Exploring Teenage Therapy

Published July 2022: https://www.bacp.co.uk/news/news-from-bacp/blogs/2022/26-july-exploring-teenage-therapy/

I have a natural proclivity towards working with 16-year-olds, which stems, in part, from my years as a lecturer in further education, as well as, perhaps, my own experience as a confused, misunderstood 16-year-old. It’s the age group I find most rewarding and the one I think is most maligned. Teenagers are frequently labelled as drama queens, attention seekers, angsty, or hormonal. Ordinary expressions of emotion are pathologised as depressive, anxious, obsessional or avoidant. Gender, sex and relationship statuses are dismissed as ‘just a phase’. Adolescents might well be dramatic and hormonal, anxious or sad and preoccupied with sex, but reducing these developmental feelings and behaviours to labels shuts down thinking. Every behaviour is a communication, and my role, as their therapist, is to work out with them what it is they are trying to say. 

Given my accidental niche, it made sense to me to dedicate a book to 16-year-olds. Stop F*cking Nodding is essentially a collection of short stories about fictional 16-year-olds in therapy. The themes are real, but the characters took on a life of their own. I loved getting to know them as I developed their stories, just as I love getting to know 16-year-olds in real-life therapy. I share the process of how I make sense of their presentations with reference to psychodynamic theory; but hopefully I’ve done that in a way that’s accessible, no matter what your professional orientation, or even if you’re not trained as a psychotherapist or counsellor at all. I wanted to tell it like it is. I want people to know what 16-year-olds are really like, what they really think and feel, what they’re really getting up to, what brings them to therapy, what they talk about and how I (and you) can help them to make sense of that.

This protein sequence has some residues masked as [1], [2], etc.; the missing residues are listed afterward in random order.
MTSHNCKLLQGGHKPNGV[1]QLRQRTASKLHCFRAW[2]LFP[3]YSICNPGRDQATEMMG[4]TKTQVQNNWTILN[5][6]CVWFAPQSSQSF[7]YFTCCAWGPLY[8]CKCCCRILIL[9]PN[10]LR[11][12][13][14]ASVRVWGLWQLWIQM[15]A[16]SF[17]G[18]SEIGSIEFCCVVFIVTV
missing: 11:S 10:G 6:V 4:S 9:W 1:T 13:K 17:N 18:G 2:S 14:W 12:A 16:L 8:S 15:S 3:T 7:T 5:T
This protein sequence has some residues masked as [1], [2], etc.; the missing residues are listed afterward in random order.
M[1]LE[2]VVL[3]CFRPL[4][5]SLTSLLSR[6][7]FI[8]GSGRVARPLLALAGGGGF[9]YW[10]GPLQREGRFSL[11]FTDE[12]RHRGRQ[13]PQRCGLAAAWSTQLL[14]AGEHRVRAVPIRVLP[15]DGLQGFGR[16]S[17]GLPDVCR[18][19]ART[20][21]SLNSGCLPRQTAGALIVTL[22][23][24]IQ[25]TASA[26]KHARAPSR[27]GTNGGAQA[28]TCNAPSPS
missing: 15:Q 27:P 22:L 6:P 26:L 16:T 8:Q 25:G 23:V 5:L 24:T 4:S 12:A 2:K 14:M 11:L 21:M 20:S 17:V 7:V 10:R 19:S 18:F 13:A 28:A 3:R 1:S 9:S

Themes of sex run through many of the stories I share, reflecting the reality that sex is a significant theme for 16-year-olds and usually presents in some form or other in their therapy. There’s a chapter about a boy who’s been accused of sexual assault; one about a girl with low self-worth who sleeps around to feel loved; another about a young person grappling with their gender identity and what that means for them in terms of sexual pleasure; and one about a boy with a compulsive sexual fetish. I’m comfortable talking about sex with young people and so they are comfortable talking about it with me. I also talk (and write) about self-injury and suicidal ideation, perfectionism and f*cking up, gangs and drugs. All the realities of being 16 and working it out in therapy are laid bare, and I hope that everyone who reads the book will see and hear and take a 16-year-old more seriously as a result. 


Read an edited extract from Stop F*cking Nodding and Other Things 16-year-olds Say in Therapy here: https://www.bacp.co.uk/bacp-journals/therapy-today/2022/july-august-2022/articles/noticing-and-being-noticed/ 

Therapy with Teenage Perfectionists 

Published May 2022 www.pesi.co.uk

A large proportion of the psychotherapy referrals I receive are for 16-year-olds, and of those referrals, a disproportionate number are for girls, many of whom are affected by low self-esteem, which can be fuelled by self-imposed goals of perfection. They crave perfect eyebrows, perfect collar bones, perfect breasts, perfect butts, the perfect thigh gap, perfect clothes, perfect iPhones, perfect families, perfect friends, perfect sex, the perfect number of social media followers and perfect exam results. They might strive for perfection and achieve it in some or all areas, or they might strive for perfection and fail, which is experienced as catastrophic.